"Why Not Kill Them All? is an erudite intellectual achievement that synthesizes extant knowledge and adds to the surprisingly scarce literature on this topic. . . . [Chirot and McCauley] provide a breathtaking historical overview."—Juan Díez Medrano, American Journal of Sociology

"The greatest strength of Why Not Kill Them All? is its broad historical literacy, drawing examples from the Bible, eleventh-century England, czarist Russia, nineteenth-century United States, and well-known cases from the last century. Chirot also displays deep personal knowledge of the violent, interethnic dynamics in the less bloody but more recent civil war in Ivory Coast."—Alan J. Kuperman, Perspectives on Politics

"Daniel Chirot's professional role as a professor of sociology and international studies places him in an excellent position to examine the patterns of mass violence. Similarly, Clark McCauley's study of ethnic conflict and work as a psychology professor provide a necessary lens through which to view and analyze the prevention of mass murder. The perspectives of this book add pertinent insight to the existing literature on genocide."—Rachel Ray Steele, International Journal on World Peace

"Well written, interesting, informative, and balanced. Students in an introductory course in ethnic conflict in sociology, political science, or social psychology will find it helpful."—Djordje Stefanovic, Canadian Journal of Sociology

"Why Not Kill Them All? provides a valuable analysis of causes, conditions and strategies for the prevention of genocide and opens up an intriguing area for further work."—Benjamin Lieberman, Patterns of Prejudice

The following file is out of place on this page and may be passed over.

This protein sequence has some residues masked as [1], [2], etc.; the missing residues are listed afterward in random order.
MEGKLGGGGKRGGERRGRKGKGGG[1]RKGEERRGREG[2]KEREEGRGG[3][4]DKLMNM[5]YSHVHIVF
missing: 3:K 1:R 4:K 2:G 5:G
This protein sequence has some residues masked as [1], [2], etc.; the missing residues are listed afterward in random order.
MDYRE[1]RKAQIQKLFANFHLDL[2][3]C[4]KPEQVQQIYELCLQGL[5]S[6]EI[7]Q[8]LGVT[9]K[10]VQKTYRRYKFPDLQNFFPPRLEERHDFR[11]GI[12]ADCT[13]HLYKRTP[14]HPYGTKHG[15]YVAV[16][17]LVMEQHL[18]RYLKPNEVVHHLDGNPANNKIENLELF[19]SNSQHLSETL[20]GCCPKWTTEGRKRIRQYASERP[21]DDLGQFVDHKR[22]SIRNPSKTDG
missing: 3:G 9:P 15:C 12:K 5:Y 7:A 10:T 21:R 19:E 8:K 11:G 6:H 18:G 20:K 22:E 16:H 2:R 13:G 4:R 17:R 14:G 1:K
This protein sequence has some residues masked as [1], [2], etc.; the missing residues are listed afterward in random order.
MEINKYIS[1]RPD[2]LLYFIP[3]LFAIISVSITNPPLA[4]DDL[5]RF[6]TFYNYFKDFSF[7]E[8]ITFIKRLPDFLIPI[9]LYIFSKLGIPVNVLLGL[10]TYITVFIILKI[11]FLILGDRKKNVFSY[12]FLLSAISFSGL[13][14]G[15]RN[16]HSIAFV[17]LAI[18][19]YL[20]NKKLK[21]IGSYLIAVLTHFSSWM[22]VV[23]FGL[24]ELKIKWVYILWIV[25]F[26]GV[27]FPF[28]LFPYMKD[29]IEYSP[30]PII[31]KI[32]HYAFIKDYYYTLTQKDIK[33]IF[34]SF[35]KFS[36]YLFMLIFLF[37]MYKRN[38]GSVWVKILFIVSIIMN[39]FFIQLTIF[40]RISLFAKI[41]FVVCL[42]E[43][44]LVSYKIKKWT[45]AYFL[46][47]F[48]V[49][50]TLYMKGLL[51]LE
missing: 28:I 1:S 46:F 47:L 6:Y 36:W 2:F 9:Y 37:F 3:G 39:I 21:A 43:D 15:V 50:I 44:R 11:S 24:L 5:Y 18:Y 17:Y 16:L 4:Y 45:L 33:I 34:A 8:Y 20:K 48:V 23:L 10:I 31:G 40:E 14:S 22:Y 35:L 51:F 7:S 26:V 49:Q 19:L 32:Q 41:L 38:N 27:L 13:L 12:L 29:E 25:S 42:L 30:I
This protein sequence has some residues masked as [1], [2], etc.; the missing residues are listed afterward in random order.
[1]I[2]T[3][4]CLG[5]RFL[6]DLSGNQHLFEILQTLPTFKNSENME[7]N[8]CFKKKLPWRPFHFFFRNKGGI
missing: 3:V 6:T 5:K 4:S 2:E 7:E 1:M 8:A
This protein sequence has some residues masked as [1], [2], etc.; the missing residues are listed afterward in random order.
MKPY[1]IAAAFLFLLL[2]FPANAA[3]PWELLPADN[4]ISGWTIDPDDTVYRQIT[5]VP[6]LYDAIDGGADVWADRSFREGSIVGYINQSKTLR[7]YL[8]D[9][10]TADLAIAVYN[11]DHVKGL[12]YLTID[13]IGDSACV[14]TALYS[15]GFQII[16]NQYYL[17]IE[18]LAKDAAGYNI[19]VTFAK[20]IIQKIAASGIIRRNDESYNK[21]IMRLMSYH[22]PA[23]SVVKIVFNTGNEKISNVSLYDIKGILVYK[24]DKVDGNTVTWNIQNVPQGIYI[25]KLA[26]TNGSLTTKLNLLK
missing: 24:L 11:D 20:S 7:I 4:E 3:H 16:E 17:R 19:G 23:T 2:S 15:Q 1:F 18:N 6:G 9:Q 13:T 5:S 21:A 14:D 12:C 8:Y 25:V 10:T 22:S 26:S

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Product Details

  • ISBN-13: 9780691145945
  • Publisher: Princeton University Press
  • Publication date: 7/26/2010
  • Pages: 288
  • Product dimensions: 6.00 (w) x 9.20 (h) x 0.80 (d)

Meet the Author

Daniel Chirot is the Job and Gertrud Tamaki Professor of International Studies and professor of sociology at the University of Washington. Clark McCauley is the Rachel C. Hale Professor of Science and Mathematics and codirector of the Solomon Asch Center for Study of Ethnopolitical Conflict at Bryn Mawr College, and founding editor of "Dynamics of Asymmetric Conflict: Pathways toward Terrorism and Genocide".

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Table of Contents

Preface to the Paperback Edition ix

Acknowledgments xv

Introduction: Are we Killers or Peacemakers? 1

Chapter 1 Why Genocides? Are they Different Now than in the Past? 11

The Four Main Motives Leading to Mass Political Murder 19

Are Modern Genocides and Ethnic Cleansings Different? Retribalization and the Modern State 45

Chapter 2 The Psychological Foundations of Genocidal Killing 51

How to Get Ordinary People to Become Butchers 52

Organization 57

Emotional Appeals: Leaders and Followers 58

Essentializing Others 81

The Dangerous Similar Others 87

The Conditions of Genocide 90

Chapter 3 Why is Limited Warfare More Common than Genocide? 95

Weighing the Costs of Genocidal Conflicts 97

Limiting the Damage of Warfare 99

Exogamy: Making the Enemy Part of the Family 103

Establishing Codes of Warfare and Exchange to Limit Violence 111

Are Rules of Exogamy, Codes of Honor, and Potlatching Still Relevant? 116

The Mercantile Compulsion 121

Morality and Modesty: Rejecting Certitude 134

Yearning for Solutions 147

Chapter 4 Strategies to Decrease the Chances of Mass Political Murder in Our Time 149

State Policies that Reduce Hostility between Groups 155

Limiting Demands for Justice and Revenge 180

Modest Solutions and Small-Scale Changes to Promote Tolerance 187

The Crucial Role of States in Promoting Peaceful Exchanges 199

Individual Rights and Pluralist Histories 203

Conclusion: Our Question Answered 211

References 219

Index 249